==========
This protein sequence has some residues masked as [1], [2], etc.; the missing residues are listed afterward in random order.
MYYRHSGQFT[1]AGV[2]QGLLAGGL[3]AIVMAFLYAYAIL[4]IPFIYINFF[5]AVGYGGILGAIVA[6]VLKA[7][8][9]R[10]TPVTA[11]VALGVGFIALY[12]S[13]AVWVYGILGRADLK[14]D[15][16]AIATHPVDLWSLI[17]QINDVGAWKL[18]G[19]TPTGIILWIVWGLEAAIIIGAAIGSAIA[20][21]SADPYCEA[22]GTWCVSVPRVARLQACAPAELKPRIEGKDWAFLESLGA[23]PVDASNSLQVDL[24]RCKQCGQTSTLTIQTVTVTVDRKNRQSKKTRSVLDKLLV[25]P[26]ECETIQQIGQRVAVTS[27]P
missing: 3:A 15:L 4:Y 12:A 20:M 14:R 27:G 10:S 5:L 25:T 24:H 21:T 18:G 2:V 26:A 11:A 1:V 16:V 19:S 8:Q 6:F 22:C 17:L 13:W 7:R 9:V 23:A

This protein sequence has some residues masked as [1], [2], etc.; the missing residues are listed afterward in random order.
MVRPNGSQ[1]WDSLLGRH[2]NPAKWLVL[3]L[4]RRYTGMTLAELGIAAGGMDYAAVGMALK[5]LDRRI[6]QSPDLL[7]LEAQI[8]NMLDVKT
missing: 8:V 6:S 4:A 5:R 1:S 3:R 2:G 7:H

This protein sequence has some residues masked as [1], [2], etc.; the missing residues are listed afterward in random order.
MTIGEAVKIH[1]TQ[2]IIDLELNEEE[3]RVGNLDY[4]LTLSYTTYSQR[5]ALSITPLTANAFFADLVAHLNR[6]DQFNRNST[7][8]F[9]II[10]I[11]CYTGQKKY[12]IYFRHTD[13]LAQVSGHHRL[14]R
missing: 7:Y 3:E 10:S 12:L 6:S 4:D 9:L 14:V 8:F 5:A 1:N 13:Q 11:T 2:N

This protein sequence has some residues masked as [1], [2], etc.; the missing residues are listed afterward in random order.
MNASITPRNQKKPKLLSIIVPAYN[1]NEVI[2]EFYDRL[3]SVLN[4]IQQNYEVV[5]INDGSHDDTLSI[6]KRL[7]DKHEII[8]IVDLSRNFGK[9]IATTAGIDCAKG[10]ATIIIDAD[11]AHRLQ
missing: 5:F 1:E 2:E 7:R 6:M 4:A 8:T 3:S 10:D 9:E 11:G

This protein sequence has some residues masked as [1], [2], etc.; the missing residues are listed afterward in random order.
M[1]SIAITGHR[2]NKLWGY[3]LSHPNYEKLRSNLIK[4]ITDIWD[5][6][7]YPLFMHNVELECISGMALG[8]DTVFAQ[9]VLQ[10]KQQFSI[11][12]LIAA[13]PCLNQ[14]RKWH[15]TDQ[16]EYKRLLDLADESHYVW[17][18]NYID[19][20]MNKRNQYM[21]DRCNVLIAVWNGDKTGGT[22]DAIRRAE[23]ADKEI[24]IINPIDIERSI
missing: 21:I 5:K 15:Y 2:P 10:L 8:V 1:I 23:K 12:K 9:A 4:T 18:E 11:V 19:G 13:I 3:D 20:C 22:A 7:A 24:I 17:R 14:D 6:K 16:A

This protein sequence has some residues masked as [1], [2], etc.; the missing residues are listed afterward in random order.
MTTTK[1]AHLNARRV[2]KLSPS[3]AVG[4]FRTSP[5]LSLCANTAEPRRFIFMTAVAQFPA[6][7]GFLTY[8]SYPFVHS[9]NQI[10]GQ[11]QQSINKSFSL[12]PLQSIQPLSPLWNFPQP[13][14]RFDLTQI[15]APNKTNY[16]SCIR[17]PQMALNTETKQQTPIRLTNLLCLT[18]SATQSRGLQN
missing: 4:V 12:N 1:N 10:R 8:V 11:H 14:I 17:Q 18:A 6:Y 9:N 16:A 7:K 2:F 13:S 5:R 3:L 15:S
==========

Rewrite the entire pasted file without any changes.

This protein sequence has some residues masked as [1], [2], etc.; the missing residues are listed afterward in random order.
MYYRHSGQFT[1]AGV[2]QGLLAGGL[3]AIVMAFLYAYAIL[4]IPFIYINFF[5]AVGYGGILGAIVA[6]VLKA[7][8][9]R[10]TPVTA[11]VALGVGFIALY[12]S[13]AVWVYGILGRADLK[14]D[15][16]AIATHPVDLWSLI[17]QINDVGAWKL[18]G[19]TPTGIILWIVWGLEAAIIIGAAIGSAIA[20][21]SADPYCEA[22]GTWCVSVPRVARLQACAPAELKPRIEGKDWAFLESLGA[23]PVDASNSLQVDL[24]RCKQCGQTSTLTIQTVTVTVDRKNRQSKKTRSVLDKLLV[25]P[26]ECETIQQIGQRVAVTS[27]P
missing: 3:A 15:L 4:Y 12:A 20:M 14:R 27:G 10:S 5:L 25:T 24:H 21:T 18:G 2:V 26:A 11:A 1:V 16:V 19:S 8:Q 6:F 22:C 17:L 13:W 7:R 9:V 23:A

This protein sequence has some residues masked as [1], [2], etc.; the missing residues are listed afterward in random order.
MVRPNGSQ[1]WDSLLGRH[2]NPAKWLVL[3]L[4]RRYTGMTLAELGIAAGGMDYAAVGMALK[5]LDRRI[6]QSPDLL[7]LEAQI[8]NMLDVKT
missing: 8:V 6:S 4:A 5:R 1:S 3:R 2:G 7:H

This protein sequence has some residues masked as [1], [2], etc.; the missing residues are listed afterward in random order.
MTIGEAVKIH[1]TQ[2]IIDLELNEEE[3]RVGNLDY[4]LTLSYTTYSQR[5]ALSITPLTANAFFADLVAHLNR[6]DQFNRNST[7][8]F[9]II[10]I[11]CYTGQKKY[12]IYFRHTD[13]LAQVSGHHRL[14]R
missing: 7:Y 3:E 10:S 12:L 6:S 4:D 9:L 14:V 8:F 5:A 1:N 13:Q 11:T 2:N

This protein sequence has some residues masked as [1], [2], etc.; the missing residues are listed afterward in random order.
MNASITPRNQKKPKLLSIIVPAYN[1]NEVI[2]EFYDRL[3]SVLN[4]IQQNYEVV[5]INDGSHDDTLSI[6]KRL[7]DKHEII[8]IVDLSRNFGK[9]IATTAGIDCAKG[10]ATIIIDAD[11]AHRLQ
missing: 5:F 1:E 2:E 7:R 6:M 4:A 8:T 3:S 10:D 9:E 11:G

This protein sequence has some residues masked as [1], [2], etc.; the missing residues are listed afterward in random order.
M[1]SIAITGHR[2]NKLWGY[3]LSHPNYEKLRSNLIK[4]ITDIWD[5][6][7]YPLFMHNVELECISGMALG[8]DTVFAQ[9]VLQ[10]KQQFSI[11][12]LIAA[13]PCLNQ[14]RKWH[15]TDQ[16]EYKRLLDLADESHYVW[17][18]NYID[19][20]MNKRNQYM[21]DRCNVLIAVWNGDKTGGT[22]DAIRRAE[23]ADKEI[24]IINPIDIERSI
missing: 21:I 5:K 15:Y 2:P 10:L 8:V 1:I 23:K 12:K 9:A 4:T 18:E 11:V 19:G 13:I 3:D 20:C 22:A 7:A 24:I 17:R 14:D 6:K 16:A

This protein sequence has some residues masked as [1], [2], etc.; the missing residues are listed afterward in random order.
MTTTK[1]AHLNARRV[2]KLSPS[3]AVG[4]FRTSP[5]LSLCANTAEPRRFIFMTAVAQFPA[6][7]GFLTY[8]SYPFVHS[9]NQI[10]GQ[11]QQSINKSFSL[12]PLQSIQPLSPLWNFPQP[13][14]RFDLTQI[15]APNKTNY[16]SCIR[17]PQMALNTETKQQTPIRLTNLLCLT[18]SATQSRGLQN
missing: 4:V 12:N 1:N 10:R 8:V 11:H 14:I 17:Q 18:A 6:Y 9:N 16:A 7:K 2:F 13:S 5:R 3:L 15:S